Illustration showing the placement of a device with gates adjacent to the sciatic nerve of a rat and an image of an implanted device. (Credit: PNAS)

A team of scientists — led by Yamin Zhang, PhD, and Colin Franz, MD, PhD, at Shirley Ryan Ability Lab and John Rogers, PhD, at Northwestern University — has developed novel technology with the potential to change the future of drug delivery.

The device developed represents the first implantable drug-delivery system that is triggered by external light sources of different wavelengths, and not by electronics. It also is the first to be absorbable by the body (avoiding surgical extraction) while still allowing active control and programming by the operator (e.g., a doctor, nurse, or patient). A study highlighting the device has been published in the Proceedings of the National Academy of Sciences (PNAS).

“This technology represents a breakthrough addressing shortfalls of current drug-delivery systems — one that could have important and sweeping implications for everything from the opioid epidemic to how cancer treatments are precisely delivered,” says Colin Franz, MD, PhD, physician-scientist at Shirley Ryan AbilityLab.

Current implantable drug-delivery systems are used to treat medical conditions ranging from chronic pain and muscle spasticity to cancer and diabetes. Passive systems enable gradual release of drugs and don’t require extraction at the end of their use, but they cannot be actively controlled by the user (e.g., turning drug delivery off, up, or down). Conversely, active systems that allow programmable drug release require power supplies and electronic parts, and eventually require a second surgery for device extraction.

To test this novel technology, researchers surgically implanted it into the right sciatic nerve of individual rats. Each device contained three drug reservoirs filled with lidocaine, a common nerve-pain-blocking drug. Then, three LEDs were placed over the implantation sites to trigger release of the drug. Subsequent testing showed marked pain relief among the rats. Moreover, researchers were able to achieve different patterns of pain relief depending on the LED color-light sequencing.

“We found this approach to be an effective, safe, and non-addictive alternative to systemically delivered pain medications,” says Northwestern University’s John Rogers, PhD. “Additionally, it can be scaled. Although we used a combination of three LEDs in our proof-of-concept testing, moving forward we can potentially increase it up to 30 different LED wavelengths, offering many more programs for pain relief.”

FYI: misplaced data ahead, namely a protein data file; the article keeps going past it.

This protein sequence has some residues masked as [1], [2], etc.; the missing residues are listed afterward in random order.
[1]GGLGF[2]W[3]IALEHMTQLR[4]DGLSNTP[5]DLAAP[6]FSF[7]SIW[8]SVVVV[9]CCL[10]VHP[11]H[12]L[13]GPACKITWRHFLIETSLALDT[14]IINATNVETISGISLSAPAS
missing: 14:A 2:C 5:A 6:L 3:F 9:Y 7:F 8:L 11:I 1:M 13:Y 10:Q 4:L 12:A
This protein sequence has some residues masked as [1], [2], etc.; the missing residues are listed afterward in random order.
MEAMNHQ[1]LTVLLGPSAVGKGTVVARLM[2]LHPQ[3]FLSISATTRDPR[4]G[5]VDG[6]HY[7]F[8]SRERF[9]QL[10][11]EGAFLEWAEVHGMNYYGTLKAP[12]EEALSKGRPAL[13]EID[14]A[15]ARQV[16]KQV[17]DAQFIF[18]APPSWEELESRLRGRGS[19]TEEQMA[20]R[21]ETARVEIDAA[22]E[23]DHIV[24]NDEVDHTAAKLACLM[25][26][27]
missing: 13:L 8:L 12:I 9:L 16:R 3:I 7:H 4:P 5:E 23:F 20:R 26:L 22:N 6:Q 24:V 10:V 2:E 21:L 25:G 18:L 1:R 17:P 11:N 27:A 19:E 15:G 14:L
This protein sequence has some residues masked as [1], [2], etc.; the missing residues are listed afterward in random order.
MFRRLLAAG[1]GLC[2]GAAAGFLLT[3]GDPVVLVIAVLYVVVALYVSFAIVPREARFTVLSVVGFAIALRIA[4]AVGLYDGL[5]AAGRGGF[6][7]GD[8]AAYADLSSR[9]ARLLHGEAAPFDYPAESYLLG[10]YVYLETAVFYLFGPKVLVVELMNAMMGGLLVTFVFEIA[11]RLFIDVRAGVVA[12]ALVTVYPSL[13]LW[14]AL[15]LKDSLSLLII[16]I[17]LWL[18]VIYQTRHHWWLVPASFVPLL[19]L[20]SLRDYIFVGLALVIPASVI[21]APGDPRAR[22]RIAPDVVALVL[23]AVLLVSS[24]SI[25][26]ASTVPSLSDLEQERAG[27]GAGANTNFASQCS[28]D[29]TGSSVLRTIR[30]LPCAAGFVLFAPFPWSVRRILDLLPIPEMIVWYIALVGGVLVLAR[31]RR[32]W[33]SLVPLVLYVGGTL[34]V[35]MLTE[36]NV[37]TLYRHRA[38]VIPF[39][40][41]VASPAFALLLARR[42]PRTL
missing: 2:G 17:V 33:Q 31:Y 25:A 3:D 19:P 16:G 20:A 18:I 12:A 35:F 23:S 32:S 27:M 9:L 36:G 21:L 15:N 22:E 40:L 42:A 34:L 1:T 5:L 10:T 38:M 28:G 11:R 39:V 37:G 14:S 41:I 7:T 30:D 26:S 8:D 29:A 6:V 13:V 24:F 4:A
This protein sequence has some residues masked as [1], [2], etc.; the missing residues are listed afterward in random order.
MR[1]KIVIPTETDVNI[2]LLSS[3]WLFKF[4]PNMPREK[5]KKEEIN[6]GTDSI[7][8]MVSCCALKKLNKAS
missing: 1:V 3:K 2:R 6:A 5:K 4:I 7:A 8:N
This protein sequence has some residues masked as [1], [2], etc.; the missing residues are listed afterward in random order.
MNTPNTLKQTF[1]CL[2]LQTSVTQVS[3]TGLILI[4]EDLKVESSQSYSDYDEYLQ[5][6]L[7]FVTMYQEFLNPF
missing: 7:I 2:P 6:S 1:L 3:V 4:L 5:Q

In future studies, the scientific team will review various safety elements prior to seeking U.S. Food and Drug Administration (FDA) clearance for human clinical trials.

“This technology has many promising implications in rehabilitation medicine and beyond, and the collaboration among physicians, material scientists, and biomedical engineers at Shirley Ryan AbilityLab and Northwestern University is rapidly accelerating clinically relevant discoveries,” says Dr. Franz, who also is an assistant professor of physical medicine and rehabilitation and neurology at Northwestern University Feinberg School of Medicine.

This work was supported by the Kimberly K. Querrey and Louis A. Simpson Institute for Bioelectronics at Northwestern University and a generous philanthropic gift from the family of Belle Carnell, which established a regenerative neurorehabilitation fund for precision medicine in Dr. Franz’s lab.

For more information, contact John Rogers at This email address is being protected from spambots. You need JavaScript enabled to view it. or visit  or www. .

Read more about the science of self-powered technology below.

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Self-powered, Light-controlled, Bioresorbable Platforms for Programmed Drug Delivery

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